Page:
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Brad Jones Cut by Packers: Linebacker released after six-year tenure

Brad Jones lost his starting job at the beginning of the 2014 season and was never able to take it back. Now he's out of a job.

Steven Bisig-USA TODAY Sports

Brad Jones worked his way up the NFL-ladder as a seventh-round draft pick from Colorado in 2009. After a disappointing 2014  campaign, he'll have to find his way back up once again. The Green Bay Packers announced this Friday afternoon that the six-year linebacker has been released.

Jones, 28, played sparingly for the Packers in their base defense in 2014, contributing mostly on the special teams unit after losing his starting job at inside linebacker to Jamari Lattimore and eventually Sam Barrington. He recorded a career-low 18 tackles this past season, but his best year with the Packers came in 2013 when he started 12 games and recorded 84 tackles (60 solo). Last season he also assisted on 24 tackles and recorded three sacks--the second-highest in a season for him--and forced a fumble. Sadly, the last on-field memory Packers fans will have of Jones is his role on Seattle's fake field-goal attempt in the NFC Championship game.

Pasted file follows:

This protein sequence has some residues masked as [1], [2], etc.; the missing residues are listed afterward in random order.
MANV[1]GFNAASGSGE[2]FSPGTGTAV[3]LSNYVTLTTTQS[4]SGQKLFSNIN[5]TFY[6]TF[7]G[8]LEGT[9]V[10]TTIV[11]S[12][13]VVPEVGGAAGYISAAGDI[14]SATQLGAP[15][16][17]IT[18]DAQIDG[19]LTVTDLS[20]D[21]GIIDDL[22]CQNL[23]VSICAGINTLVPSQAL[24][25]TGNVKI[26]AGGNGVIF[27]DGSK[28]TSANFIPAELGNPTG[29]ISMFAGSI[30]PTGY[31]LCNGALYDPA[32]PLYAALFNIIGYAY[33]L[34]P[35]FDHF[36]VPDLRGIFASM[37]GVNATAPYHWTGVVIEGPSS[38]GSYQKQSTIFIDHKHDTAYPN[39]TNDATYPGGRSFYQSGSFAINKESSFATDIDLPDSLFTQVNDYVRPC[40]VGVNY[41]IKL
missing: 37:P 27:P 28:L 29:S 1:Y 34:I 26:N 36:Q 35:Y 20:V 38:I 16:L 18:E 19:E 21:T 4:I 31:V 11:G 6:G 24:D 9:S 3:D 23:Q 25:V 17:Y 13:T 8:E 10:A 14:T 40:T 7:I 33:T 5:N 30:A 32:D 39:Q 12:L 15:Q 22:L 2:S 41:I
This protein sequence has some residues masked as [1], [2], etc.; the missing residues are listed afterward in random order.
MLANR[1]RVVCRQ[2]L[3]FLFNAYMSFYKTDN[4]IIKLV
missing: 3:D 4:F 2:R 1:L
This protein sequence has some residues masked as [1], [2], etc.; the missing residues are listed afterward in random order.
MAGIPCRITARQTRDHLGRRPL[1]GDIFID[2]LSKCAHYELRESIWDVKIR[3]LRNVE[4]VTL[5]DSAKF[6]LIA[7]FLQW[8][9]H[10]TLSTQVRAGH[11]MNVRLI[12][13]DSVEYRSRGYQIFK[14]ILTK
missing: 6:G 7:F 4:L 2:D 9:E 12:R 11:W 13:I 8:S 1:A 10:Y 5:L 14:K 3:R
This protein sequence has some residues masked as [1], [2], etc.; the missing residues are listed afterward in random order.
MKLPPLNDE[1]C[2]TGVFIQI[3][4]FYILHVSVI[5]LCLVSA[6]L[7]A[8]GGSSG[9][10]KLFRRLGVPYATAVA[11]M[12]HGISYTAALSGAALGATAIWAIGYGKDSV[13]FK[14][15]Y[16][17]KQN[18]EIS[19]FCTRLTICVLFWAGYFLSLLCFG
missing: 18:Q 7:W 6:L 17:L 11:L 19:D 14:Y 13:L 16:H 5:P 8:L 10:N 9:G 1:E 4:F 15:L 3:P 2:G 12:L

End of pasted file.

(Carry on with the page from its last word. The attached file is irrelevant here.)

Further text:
General Manager Ted Thompson said the following in a statement released by the team:

We thank Brad for his contributions and dedication to the Packers over the past six years. We wish him all the best.

Jones' separation from the team only now questions what the Packers will do with veteran A.J. Hawk as well. Hawk's play has declined at the same position over time after being selected fifth overall in the 2006 NFL Draft, though reports surfaced earlier today that he had surgery immediately following the season to remove painful bone spurs from his ankle. Inside linebacker will most definitely be a position of need for the Packers as they head into the draft this spring.

As a result of this move, the Packers will absorb a salary cap charge of $1 million, the prorated portion of Jones' signing bonus; however, Jones' base salary and additional compensation total about $3.7 million, which is the amount that the Packers will end up saving against the cap as a result of the move. Based on today's NFLPA salary cap projection of $143 million, this move leaves the Packers with approximately $30 million in cap space.